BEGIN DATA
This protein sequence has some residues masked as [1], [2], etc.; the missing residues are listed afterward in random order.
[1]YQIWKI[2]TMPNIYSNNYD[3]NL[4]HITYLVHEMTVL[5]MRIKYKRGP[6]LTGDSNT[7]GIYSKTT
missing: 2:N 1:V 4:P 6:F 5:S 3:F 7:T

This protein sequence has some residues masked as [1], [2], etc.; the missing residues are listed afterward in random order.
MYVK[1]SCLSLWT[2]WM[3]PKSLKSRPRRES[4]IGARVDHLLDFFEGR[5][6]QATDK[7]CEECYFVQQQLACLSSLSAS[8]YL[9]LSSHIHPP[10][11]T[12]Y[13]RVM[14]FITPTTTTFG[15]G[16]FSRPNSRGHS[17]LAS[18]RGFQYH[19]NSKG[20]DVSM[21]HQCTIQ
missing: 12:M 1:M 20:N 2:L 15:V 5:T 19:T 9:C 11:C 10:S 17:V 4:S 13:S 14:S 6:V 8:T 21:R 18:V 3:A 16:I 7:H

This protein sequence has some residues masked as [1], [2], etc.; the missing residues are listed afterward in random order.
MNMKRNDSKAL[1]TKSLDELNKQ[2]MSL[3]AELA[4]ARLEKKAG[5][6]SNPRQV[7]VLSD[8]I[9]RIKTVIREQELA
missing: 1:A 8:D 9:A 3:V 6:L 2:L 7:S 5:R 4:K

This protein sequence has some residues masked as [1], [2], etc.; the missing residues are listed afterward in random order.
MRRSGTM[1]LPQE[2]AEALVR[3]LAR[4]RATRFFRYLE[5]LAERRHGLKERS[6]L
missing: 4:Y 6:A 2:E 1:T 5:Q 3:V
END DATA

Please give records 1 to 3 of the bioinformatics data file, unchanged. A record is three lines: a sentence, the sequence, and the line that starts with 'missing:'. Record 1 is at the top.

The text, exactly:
This protein sequence has some residues masked as [1], [2], etc.; the missing residues are listed afterward in random order.
[1]YQIWKI[2]TMPNIYSNNYD[3]NL[4]HITYLVHEMTVL[5]MRIKYKRGP[6]LTGDSNT[7]GIYSKTT
missing: 2:N 1:V 4:P 6:F 5:S 3:F 7:T

This protein sequence has some residues masked as [1], [2], etc.; the missing residues are listed afterward in random order.
MYVK[1]SCLSLWT[2]WM[3]PKSLKSRPRRES[4]IGARVDHLLDFFEGR[5][6]QATDK[7]CEECYFVQQQLACLSSLSAS[8]YL[9]LSSHIHPP[10][11]T[12]Y[13]RVM[14]FITPTTTTFG[15]G[16]FSRPNSRGHS[17]LAS[18]RGFQYH[19]NSKG[20]DVSM[21]HQCTIQ
missing: 12:M 1:M 20:N 2:L 15:V 5:T 19:T 9:C 11:C 10:S 17:V 4:S 13:S 14:S 6:V 8:T 21:R 18:V 3:A 16:I 7:H

This protein sequence has some residues masked as [1], [2], etc.; the missing residues are listed afterward in random order.
MNMKRNDSKAL[1]TKSLDELNKQ[2]MSL[3]AELA[4]ARLEKKAG[5][6]SNPRQV[7]VLSD[8]I[9]RIKTVIREQELA
missing: 1:A 8:D 9:A 3:V 6:L 2:L 7:S 5:R 4:K